PhD Student Track

Deadline for submission to this track: Sunday 25th May 2019

Notification of outcome to authors: Monday 22nd July 2019


The DPH 2019 conference review panel welcomes submissions from students currently pursuing a PhD in a field related to digital public health. The PhD Student Track is designed to provide students with opportunity to present their work in a friendly, supportive forum and receive feedback from mentors and peers. 

Students are invited to submit progress reports (max. length 1,000 words) clearly outlining their project, its novelty and significance, and provide at least one result from ongoing work. Submissions should also indicate the stage of the PhD (e.g. early stage, preparing for viva/defense). Students are encouraged to submit full papers to the Main Track, if their project is sufficiently advanced. 

How to submit

All submissions to this track must be made via the online system. You will be prompted to create an ‘EasyChair’ account on your first visit if you do not already have one. Submissions must be submitted in the required format. Please refer to DPH submission guidance.

Review process

Submissions will be reviewed by the DPH 2019 review panel and authors will be notified of the outcome by Monday 22nd July.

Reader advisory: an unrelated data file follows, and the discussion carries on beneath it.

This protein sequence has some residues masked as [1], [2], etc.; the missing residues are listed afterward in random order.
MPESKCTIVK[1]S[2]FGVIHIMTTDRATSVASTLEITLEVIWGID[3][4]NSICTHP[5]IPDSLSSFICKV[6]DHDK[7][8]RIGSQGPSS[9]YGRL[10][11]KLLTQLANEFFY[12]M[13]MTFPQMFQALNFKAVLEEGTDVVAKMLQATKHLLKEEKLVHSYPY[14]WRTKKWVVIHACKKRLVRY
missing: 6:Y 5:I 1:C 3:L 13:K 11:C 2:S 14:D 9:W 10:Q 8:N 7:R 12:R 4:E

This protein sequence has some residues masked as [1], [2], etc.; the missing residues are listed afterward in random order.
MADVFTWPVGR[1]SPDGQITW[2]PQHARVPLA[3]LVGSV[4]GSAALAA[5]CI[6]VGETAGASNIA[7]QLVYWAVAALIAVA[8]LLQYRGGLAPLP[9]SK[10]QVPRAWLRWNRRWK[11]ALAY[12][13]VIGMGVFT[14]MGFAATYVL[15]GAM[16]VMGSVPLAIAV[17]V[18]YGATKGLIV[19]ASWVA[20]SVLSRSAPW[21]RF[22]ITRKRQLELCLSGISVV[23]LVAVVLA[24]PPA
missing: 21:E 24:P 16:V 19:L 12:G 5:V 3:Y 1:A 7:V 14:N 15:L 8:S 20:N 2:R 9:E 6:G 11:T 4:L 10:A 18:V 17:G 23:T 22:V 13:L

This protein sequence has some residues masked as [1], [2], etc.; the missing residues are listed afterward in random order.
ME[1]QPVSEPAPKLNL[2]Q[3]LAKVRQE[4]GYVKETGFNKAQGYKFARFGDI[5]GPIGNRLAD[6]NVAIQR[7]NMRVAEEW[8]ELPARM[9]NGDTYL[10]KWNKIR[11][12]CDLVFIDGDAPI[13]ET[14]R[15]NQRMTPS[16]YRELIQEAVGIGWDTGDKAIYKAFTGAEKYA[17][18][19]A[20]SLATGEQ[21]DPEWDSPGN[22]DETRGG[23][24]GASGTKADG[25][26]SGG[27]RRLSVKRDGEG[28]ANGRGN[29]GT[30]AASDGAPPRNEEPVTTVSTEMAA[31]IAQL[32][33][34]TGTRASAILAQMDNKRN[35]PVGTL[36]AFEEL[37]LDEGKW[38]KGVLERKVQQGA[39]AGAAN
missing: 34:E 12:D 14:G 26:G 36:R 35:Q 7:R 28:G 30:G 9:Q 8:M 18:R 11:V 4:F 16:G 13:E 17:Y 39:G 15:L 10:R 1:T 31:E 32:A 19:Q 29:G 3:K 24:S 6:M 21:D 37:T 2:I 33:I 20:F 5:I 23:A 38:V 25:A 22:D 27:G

Inclusion in proceedings and programme

PhD Student Track presenters will be allocated a 15-minute session (depending on programming) on the DPH 2019 dedicated PhD Student Track Day (Wednesday 20th November 2019) in which to orally present their work. This includes 10-minutes for presentation and 5-minutes for audience questions. Accepted PhD student track submissions will be included in ACM Digital Public Health 2019 proceedings. 

Important information

It is the authors’ responsibility to ensure that their submission adheres strictly to the required format and complies with DPH publication policies. Submissions that do not comply with the guidelines may be rejected without review. All presenters are expected to register and pay for the conference at the appropriate rate. Any work of four pages or more that has been accepted for a journal or conference after peer reviewing, constitutes previous publication and will be considered as self-plagiarism and will influence the review panel’s assessment of the submission’s novelty and relevance.